“Poland was on horseback at the time, but only about that. But for the rest of the year, Poland has shown that it can’t turn that capital into something else,” thinks analyst Milan Nič.
According to him, this is primarily due to the policy of the national-conservative government of Poland’s current Law and Justice Party (PiS) and its disagreements with the EU over the rule of law and thus the struggle for funds from the EU bailout fund.
“Moreover, Poland has dismissed Konrad Szymański, the most talented EU-speaking secretary of state,” Nič recalls. According to him, his successors are fighting, “insulting” the EU and EU institutions, but they do not understand how the Union works. They did not turn Poland’s better position to the benefit of the whole region or Warsaw.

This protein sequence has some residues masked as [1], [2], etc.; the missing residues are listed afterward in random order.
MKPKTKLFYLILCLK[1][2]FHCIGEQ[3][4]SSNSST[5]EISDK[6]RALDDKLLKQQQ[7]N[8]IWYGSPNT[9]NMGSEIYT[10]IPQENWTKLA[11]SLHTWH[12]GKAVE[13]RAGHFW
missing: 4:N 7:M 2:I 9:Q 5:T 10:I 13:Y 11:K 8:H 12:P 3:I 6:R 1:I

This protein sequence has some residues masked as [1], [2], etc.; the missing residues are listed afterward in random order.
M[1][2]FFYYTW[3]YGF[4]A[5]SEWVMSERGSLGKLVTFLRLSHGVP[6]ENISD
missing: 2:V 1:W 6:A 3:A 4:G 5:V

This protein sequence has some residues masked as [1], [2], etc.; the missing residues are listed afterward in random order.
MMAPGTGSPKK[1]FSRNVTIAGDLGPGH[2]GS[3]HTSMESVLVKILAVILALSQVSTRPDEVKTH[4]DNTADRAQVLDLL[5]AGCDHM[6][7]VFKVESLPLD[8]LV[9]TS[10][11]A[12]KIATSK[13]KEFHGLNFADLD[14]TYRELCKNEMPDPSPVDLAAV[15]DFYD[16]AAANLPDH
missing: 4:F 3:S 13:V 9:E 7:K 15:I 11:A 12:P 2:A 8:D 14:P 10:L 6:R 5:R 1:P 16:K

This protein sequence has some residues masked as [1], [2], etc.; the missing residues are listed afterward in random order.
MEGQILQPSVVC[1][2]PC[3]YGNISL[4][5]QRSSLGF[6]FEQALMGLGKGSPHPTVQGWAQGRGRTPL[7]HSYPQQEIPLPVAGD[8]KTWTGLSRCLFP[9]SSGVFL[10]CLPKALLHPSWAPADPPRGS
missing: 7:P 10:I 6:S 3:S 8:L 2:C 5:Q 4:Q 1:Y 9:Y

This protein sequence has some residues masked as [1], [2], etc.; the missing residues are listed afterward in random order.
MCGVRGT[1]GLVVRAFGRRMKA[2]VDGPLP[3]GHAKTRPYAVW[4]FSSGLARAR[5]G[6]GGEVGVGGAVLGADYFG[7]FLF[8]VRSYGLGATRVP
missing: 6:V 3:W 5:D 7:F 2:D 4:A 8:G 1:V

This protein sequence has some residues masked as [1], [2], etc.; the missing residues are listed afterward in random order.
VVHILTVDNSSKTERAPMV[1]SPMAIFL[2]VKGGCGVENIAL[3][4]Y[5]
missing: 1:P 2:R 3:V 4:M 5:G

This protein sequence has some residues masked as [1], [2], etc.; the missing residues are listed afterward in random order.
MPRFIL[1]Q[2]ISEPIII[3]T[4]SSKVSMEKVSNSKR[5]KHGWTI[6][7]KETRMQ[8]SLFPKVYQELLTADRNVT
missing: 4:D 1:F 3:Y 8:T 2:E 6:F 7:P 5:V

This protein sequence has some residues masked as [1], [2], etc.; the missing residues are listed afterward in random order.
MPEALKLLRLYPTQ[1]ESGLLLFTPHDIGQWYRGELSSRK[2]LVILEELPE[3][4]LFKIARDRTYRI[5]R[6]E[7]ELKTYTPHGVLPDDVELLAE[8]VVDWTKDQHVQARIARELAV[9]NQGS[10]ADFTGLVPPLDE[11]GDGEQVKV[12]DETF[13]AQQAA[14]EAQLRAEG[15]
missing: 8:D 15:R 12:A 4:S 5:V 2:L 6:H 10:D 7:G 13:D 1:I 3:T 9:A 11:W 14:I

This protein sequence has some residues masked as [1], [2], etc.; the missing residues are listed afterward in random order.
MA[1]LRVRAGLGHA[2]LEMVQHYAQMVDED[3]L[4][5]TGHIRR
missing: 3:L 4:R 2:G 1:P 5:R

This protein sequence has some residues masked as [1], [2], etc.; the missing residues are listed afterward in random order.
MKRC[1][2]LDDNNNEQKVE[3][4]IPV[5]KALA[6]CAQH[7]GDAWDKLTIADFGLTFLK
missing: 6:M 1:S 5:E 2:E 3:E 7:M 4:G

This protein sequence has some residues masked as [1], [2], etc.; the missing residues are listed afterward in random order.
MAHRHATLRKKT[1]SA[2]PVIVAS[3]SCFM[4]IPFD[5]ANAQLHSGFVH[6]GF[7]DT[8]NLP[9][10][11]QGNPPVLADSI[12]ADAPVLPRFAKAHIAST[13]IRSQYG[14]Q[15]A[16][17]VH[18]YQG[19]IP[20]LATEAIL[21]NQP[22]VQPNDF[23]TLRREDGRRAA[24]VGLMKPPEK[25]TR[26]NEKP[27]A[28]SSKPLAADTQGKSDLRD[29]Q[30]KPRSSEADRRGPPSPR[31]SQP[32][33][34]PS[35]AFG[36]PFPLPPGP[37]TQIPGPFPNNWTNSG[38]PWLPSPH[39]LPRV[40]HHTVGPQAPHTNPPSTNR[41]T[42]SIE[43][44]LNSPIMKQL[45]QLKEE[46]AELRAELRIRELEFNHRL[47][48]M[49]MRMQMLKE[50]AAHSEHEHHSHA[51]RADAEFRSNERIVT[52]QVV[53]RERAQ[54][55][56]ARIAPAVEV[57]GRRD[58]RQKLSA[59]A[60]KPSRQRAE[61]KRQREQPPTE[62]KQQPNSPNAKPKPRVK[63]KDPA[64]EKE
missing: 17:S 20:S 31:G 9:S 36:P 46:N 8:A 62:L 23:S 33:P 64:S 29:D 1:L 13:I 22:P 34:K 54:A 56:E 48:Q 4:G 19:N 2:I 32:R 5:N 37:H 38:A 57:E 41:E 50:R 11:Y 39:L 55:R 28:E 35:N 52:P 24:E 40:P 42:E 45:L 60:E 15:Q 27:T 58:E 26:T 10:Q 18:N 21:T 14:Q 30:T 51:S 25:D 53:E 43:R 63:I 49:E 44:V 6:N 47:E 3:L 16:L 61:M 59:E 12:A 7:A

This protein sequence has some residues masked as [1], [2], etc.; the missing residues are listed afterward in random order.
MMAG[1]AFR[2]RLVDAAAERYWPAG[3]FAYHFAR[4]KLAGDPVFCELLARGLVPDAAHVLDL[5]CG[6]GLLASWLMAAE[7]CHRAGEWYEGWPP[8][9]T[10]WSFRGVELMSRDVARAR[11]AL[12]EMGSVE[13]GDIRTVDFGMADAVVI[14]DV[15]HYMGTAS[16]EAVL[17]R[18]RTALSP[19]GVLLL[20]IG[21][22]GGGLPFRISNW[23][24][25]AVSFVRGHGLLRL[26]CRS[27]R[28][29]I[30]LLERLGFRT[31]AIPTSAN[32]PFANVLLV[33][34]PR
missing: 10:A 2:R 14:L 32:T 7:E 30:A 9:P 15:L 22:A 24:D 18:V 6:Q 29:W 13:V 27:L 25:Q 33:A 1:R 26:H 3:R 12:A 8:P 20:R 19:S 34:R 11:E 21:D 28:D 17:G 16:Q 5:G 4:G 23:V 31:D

“On matters of the essence of the functioning of the EU, Poland is simply weak and will not be able to persuade others – unlike France, Germany or the Netherlands -” says Nič.
Vít Dostál reminds us of the Polish pressure to supply Ukraine with European tanks (more on that here, for example). “If the Poles had not started to take the initiative, the tanks would not have headed towards Ukraine. But I think the Poles again exaggerated this and used it for internal affairs, just like the Patriots,” he said.
It refers to the Polish-German controversy over Berlin’s proposal to provide its own American Patriot anti-aircraft system to protect Polish borders. The impetus for this was the fall of a rocket on the Polish village of Przewodów last November, two Poles were killed at the scene. Warsaw first gave its approval to the German system, but later withdrew its approval to renegotiate with Berlin.